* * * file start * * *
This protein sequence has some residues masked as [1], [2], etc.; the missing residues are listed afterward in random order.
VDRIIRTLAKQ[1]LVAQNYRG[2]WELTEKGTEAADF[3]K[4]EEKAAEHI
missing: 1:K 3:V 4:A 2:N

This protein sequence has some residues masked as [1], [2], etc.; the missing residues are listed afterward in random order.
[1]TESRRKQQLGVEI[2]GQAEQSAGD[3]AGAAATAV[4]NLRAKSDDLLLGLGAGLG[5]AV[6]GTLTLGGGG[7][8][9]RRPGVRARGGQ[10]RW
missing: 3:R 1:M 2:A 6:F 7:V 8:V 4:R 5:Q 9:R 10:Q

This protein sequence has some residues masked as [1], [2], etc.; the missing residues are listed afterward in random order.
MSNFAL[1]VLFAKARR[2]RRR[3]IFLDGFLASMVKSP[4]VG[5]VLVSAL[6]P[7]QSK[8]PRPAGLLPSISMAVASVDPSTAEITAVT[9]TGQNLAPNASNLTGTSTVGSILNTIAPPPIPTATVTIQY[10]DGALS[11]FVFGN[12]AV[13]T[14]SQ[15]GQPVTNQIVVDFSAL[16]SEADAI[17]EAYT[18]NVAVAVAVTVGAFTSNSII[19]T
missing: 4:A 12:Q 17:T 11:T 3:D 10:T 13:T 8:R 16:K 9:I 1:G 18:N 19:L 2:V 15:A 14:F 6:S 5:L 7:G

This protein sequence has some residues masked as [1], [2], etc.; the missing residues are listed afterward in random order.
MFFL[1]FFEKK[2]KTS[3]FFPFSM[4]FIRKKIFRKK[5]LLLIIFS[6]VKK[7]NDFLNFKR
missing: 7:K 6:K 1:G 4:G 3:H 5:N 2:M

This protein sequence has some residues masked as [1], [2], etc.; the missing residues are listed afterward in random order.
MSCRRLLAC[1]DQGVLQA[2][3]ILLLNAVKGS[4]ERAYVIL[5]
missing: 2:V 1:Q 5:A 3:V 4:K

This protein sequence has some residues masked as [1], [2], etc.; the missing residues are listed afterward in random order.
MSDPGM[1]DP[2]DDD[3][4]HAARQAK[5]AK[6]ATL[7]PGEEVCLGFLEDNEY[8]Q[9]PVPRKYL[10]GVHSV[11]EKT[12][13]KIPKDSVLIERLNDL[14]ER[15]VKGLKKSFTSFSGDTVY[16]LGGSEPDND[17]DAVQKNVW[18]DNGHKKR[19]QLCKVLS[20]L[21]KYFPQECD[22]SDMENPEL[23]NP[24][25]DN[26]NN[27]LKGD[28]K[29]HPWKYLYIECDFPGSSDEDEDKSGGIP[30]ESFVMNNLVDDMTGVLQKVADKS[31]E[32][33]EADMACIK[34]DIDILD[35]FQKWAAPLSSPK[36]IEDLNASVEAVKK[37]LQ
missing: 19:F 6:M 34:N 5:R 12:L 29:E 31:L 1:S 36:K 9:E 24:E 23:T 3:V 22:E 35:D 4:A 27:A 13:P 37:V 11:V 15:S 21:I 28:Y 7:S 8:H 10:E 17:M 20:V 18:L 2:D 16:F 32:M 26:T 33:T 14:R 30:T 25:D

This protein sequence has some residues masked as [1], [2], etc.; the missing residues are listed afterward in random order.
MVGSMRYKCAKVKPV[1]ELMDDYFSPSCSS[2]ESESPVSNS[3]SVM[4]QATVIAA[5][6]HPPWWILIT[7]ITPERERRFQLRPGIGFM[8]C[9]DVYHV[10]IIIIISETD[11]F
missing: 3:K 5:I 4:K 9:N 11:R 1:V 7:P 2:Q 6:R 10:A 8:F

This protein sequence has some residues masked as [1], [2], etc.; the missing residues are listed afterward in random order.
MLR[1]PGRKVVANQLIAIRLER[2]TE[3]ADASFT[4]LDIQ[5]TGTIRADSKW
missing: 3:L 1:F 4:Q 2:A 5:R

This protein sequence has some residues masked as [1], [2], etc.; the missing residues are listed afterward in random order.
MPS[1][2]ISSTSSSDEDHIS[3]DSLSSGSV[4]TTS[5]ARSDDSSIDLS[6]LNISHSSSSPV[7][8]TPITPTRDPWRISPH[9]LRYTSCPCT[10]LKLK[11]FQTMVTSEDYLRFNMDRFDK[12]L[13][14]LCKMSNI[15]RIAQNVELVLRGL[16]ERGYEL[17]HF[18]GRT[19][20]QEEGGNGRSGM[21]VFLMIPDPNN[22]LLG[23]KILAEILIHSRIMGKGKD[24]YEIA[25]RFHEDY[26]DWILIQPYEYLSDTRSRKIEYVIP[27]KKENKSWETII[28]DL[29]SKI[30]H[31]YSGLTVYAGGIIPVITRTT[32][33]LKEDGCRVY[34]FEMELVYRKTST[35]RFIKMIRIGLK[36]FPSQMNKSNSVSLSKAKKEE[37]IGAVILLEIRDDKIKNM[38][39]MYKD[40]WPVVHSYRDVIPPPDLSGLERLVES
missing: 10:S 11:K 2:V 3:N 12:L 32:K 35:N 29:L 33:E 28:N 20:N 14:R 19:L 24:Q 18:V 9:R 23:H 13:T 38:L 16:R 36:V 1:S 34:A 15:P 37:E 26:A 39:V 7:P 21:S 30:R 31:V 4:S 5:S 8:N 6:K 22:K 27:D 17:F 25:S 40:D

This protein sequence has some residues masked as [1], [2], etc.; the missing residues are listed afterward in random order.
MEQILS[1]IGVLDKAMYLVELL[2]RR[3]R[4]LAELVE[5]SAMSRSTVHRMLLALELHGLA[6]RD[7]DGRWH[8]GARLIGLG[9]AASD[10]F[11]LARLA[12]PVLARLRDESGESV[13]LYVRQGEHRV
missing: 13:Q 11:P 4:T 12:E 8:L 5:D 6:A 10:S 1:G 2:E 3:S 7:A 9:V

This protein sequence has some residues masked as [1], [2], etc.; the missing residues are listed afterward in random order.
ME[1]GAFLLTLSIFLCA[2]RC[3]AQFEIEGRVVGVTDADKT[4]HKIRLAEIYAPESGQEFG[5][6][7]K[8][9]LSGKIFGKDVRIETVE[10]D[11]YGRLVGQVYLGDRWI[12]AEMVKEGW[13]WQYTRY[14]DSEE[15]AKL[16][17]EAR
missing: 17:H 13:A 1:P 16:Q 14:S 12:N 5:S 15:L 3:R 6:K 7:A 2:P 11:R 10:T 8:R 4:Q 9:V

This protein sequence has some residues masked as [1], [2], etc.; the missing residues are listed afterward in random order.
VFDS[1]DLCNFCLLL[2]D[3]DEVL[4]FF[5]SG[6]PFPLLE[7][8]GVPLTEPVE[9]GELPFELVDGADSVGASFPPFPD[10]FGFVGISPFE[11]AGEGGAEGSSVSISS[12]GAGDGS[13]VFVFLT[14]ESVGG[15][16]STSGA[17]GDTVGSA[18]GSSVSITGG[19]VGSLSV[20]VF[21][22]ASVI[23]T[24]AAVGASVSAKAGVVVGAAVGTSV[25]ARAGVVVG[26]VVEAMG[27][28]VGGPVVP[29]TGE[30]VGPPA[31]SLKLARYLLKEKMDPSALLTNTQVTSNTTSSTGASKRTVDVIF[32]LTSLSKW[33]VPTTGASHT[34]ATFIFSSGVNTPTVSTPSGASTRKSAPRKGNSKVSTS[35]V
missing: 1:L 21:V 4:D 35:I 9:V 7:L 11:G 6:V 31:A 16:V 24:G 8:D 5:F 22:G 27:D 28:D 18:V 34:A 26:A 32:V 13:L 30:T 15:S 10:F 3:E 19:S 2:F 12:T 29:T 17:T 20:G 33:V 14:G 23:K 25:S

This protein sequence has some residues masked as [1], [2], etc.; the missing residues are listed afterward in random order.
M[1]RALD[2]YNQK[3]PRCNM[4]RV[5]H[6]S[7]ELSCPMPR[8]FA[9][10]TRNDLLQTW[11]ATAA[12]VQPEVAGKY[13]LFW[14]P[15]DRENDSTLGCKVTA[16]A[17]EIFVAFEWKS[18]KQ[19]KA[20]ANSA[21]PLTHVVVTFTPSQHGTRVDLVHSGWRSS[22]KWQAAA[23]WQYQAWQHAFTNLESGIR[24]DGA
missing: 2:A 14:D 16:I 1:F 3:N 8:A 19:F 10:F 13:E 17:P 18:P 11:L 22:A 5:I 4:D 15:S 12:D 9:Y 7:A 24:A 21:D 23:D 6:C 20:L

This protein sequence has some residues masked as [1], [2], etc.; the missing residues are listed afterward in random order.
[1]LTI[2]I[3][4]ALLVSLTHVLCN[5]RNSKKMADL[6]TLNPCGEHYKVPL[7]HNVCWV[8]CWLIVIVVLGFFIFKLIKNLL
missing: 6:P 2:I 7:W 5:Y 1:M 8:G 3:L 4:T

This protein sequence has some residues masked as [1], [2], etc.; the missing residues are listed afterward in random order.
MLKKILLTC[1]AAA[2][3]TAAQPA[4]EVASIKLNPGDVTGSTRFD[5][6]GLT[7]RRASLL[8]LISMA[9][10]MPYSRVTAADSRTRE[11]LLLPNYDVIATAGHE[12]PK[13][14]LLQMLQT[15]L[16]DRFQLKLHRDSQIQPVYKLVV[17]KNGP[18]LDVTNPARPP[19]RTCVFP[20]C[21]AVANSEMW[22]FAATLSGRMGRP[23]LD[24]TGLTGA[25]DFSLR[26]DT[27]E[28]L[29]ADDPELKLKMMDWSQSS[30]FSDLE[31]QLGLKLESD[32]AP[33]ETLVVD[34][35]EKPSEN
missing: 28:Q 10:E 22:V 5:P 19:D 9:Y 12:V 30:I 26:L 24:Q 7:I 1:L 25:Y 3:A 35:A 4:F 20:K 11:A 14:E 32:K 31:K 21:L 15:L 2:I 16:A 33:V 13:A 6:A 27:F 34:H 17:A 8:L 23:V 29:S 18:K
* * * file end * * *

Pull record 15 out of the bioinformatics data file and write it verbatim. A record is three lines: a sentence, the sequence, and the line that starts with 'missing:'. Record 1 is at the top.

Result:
This protein sequence has some residues masked as [1], [2], etc.; the missing residues are listed afterward in random order.
MLKKILLTC[1]AAA[2][3]TAAQPA[4]EVASIKLNPGDVTGSTRFD[5][6]GLT[7]RRASLL[8]LISMA[9][10]MPYSRVTAADSRTRE[11]LLLPNYDVIATAGHE[12]PK[13][14]LLQMLQT[15]L[16]DRFQLKLHRDSQIQPVYKLVV[17]KNGP[18]LDVTNPARPP[19]RTCVFP[20]C[21]AVANSEMW[22]FAATLSGRMGRP[23]LD[24]TGLTGA[25]DFSLR[26]DT[27]E[28]L[29]ADDPELKLKMMDWSQSS[30]FSDLE[31]QLGLKLESD[32]AP[33]ETLVVD[34][35]EKPSEN
missing: 28:Q 10:E 22:V 5:P 19:D 9:Y 12:V 30:I 26:L 24:Q 7:I 1:L 25:Y 3:A 35:A 4:F 20:K 11:A 14:E 32:K 31:K 21:L 15:L 2:I 16:A 33:V 13:A 6:A 27:F 34:H 17:A 8:L 23:V 29:S 18:K